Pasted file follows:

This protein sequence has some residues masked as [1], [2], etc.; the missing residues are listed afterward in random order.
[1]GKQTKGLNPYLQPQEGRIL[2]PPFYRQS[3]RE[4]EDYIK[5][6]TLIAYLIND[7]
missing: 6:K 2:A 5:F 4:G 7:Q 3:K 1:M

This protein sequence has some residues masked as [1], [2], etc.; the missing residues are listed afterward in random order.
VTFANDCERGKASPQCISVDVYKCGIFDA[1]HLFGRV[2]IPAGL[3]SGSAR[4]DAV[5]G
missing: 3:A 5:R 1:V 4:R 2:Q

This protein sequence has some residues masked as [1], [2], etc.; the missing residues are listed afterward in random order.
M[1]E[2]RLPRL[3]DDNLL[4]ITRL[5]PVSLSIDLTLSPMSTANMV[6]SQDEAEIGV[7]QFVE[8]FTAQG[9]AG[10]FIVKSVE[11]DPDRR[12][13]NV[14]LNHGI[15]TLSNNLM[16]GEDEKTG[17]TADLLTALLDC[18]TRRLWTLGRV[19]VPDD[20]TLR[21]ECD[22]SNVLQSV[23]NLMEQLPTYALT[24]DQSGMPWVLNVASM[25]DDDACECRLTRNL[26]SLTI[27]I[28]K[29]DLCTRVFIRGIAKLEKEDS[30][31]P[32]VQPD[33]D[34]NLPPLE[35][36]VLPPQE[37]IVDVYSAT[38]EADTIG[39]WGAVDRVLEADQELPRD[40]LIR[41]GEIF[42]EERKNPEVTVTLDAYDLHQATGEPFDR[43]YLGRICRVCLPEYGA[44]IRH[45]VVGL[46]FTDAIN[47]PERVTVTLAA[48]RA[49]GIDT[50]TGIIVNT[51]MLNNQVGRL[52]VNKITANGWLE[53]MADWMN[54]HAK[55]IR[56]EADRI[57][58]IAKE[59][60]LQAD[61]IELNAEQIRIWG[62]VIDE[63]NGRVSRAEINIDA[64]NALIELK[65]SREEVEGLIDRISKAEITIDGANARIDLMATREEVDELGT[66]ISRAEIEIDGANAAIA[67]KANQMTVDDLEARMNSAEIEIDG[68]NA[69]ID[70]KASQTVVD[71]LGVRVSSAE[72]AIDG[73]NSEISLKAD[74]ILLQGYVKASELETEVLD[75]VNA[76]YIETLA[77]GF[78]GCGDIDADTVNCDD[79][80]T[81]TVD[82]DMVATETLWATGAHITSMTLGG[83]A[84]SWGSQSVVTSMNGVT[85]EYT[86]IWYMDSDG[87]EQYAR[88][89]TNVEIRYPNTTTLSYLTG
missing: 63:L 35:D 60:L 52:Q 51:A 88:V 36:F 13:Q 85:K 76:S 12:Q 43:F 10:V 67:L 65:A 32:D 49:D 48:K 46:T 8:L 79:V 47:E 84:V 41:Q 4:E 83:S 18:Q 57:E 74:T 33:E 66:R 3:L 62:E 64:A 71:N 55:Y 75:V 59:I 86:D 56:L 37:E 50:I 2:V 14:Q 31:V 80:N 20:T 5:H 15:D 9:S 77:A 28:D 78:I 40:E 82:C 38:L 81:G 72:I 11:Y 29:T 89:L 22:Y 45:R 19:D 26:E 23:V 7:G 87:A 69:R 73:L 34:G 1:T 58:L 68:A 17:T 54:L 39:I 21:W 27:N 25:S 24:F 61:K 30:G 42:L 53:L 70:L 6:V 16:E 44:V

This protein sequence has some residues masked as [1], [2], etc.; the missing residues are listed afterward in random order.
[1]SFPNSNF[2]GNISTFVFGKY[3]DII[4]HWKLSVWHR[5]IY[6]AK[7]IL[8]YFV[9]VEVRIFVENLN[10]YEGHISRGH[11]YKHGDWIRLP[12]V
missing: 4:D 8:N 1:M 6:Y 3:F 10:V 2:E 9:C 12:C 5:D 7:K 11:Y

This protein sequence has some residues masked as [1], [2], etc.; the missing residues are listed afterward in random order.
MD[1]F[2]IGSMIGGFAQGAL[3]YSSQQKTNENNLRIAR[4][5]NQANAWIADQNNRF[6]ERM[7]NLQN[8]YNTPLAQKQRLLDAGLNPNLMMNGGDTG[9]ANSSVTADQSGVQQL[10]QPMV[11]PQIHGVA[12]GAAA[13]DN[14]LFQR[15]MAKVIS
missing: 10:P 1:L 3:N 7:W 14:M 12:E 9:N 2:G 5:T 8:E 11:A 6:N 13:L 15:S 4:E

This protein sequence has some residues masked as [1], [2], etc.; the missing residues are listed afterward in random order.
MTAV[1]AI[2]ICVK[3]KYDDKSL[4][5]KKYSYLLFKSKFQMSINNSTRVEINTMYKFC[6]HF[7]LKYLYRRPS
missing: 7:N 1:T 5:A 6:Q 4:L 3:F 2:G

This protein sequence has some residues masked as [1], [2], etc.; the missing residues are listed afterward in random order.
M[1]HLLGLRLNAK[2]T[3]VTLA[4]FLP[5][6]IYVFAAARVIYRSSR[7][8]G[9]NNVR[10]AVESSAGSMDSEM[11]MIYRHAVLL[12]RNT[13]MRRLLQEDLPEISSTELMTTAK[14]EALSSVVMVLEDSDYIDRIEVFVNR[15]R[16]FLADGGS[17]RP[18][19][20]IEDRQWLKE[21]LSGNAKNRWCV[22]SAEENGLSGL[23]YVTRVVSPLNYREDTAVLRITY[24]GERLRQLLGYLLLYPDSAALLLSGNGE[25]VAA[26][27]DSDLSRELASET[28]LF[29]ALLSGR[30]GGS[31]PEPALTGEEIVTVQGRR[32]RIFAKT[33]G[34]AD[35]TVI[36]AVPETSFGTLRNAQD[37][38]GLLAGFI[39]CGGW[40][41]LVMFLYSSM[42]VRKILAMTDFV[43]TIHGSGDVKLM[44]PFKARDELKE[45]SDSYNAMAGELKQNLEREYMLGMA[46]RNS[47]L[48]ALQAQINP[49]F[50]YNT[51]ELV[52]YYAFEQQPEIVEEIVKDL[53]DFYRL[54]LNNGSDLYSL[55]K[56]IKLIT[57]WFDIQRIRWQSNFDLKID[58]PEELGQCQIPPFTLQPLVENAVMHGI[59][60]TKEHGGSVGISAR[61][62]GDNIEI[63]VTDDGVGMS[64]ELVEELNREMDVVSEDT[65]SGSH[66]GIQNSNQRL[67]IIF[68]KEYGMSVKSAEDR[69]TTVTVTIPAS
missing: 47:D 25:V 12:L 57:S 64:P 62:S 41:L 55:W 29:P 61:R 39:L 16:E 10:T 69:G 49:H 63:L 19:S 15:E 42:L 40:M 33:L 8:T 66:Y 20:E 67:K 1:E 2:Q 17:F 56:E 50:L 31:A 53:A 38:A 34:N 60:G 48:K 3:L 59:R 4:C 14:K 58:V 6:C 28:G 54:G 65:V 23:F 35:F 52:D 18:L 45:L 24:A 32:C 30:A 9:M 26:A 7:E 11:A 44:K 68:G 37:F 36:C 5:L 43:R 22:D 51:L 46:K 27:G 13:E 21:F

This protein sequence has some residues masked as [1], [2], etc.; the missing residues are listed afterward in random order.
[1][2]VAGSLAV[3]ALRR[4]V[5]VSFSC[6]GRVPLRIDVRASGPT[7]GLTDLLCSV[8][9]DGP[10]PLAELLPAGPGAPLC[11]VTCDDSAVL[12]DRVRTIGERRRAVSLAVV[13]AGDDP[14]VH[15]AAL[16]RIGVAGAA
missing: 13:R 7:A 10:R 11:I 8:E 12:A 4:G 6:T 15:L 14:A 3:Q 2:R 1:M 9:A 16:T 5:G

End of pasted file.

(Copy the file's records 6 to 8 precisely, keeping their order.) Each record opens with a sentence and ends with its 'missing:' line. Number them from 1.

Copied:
This protein sequence has some residues masked as [1], [2], etc.; the missing residues are listed afterward in random order.
MTAV[1]AI[2]ICVK[3]KYDDKSL[4][5]KKYSYLLFKSKFQMSINNSTRVEINTMYKFC[6]HF[7]LKYLYRRPS
missing: 7:N 1:T 5:A 6:Q 4:L 3:F 2:G

This protein sequence has some residues masked as [1], [2], etc.; the missing residues are listed afterward in random order.
M[1]HLLGLRLNAK[2]T[3]VTLA[4]FLP[5][6]IYVFAAARVIYRSSR[7][8]G[9]NNVR[10]AVESSAGSMDSEM[11]MIYRHAVLL[12]RNT[13]MRRLLQEDLPEISSTELMTTAK[14]EALSSVVMVLEDSDYIDRIEVFVNR[15]R[16]FLADGGS[17]RP[18][19][20]IEDRQWLKE[21]LSGNAKNRWCV[22]SAEENGLSGL[23]YVTRVVSPLNYREDTAVLRITY[24]GERLRQLLGYLLLYPDSAALLLSGNGE[25]VAA[26][27]DSDLSRELASET[28]LF[29]ALLSGR[30]GGS[31]PEPALTGEEIVTVQGRR[32]RIFAKT[33]G[34]AD[35]TVI[36]AVPETSFGTLRNAQD[37][38]GLLAGFI[39]CGGW[40][41]LVMFLYSSM[42]VRKILAMTDFV[43]TIHGSGDVKLM[44]PFKARDELKE[45]SDSYNAMAGELKQNLEREYMLGMA[46]RNS[47]L[48]ALQAQINP[49]F[50]YNT[51]ELV[52]YYAFEQQPEIVEEIVKDL[53]DFYRL[54]LNNGSDLYSL[55]K[56]IKLIT[57]WFDIQRIRWQSNFDLKID[58]PEELGQCQIPPFTLQPLVENAVMHGI[59][60]TKEHGGSVGISAR[61][62]GDNIEI[63]VTDDGVGMS[64]ELVEELNREMDVVSEDT[65]SGSH[66]GIQNSNQRL[67]IIF[68]KEYGMSVKSAEDR[69]TTVTVTIPAS
missing: 47:D 25:V 12:L 57:S 64:P 62:S 41:L 55:W 29:P 61:R 39:L 16:E 10:T 69:G 49:H 63:L 19:S 15:E 42:L 40:M 33:L 8:T 66:Y 20:E 67:K 1:E 2:Q 17:F 56:E 50:L 31:A 53:A 38:A 34:N 60:G 48:K 3:L 59:R 4:C 14:K 58:V 6:C 28:G 54:G 65:V 23:F 35:F 52:D 18:L 45:L 24:A 32:C 30:A 9:M 26:A 7:E 11:A 44:K 68:G 37:F 36:C 5:L 43:R 22:D 51:L 46:K 27:G 13:E 21:F

This protein sequence has some residues masked as [1], [2], etc.; the missing residues are listed afterward in random order.
[1][2]VAGSLAV[3]ALRR[4]V[5]VSFSC[6]GRVPLRIDVRASGPT[7]GLTDLLCSV[8][9]DGP[10]PLAELLPAGPGAPLC[11]VTCDDSAVL[12]DRVRTIGERRRAVSLAVV[13]AGDDP[14]VH[15]AAL[16]RIGVAGAA
missing: 13:R 7:A 10:R 11:I 8:E 12:A 4:G 6:T 15:L 14:A 3:Q 2:R 1:M 9:A 16:T 5:G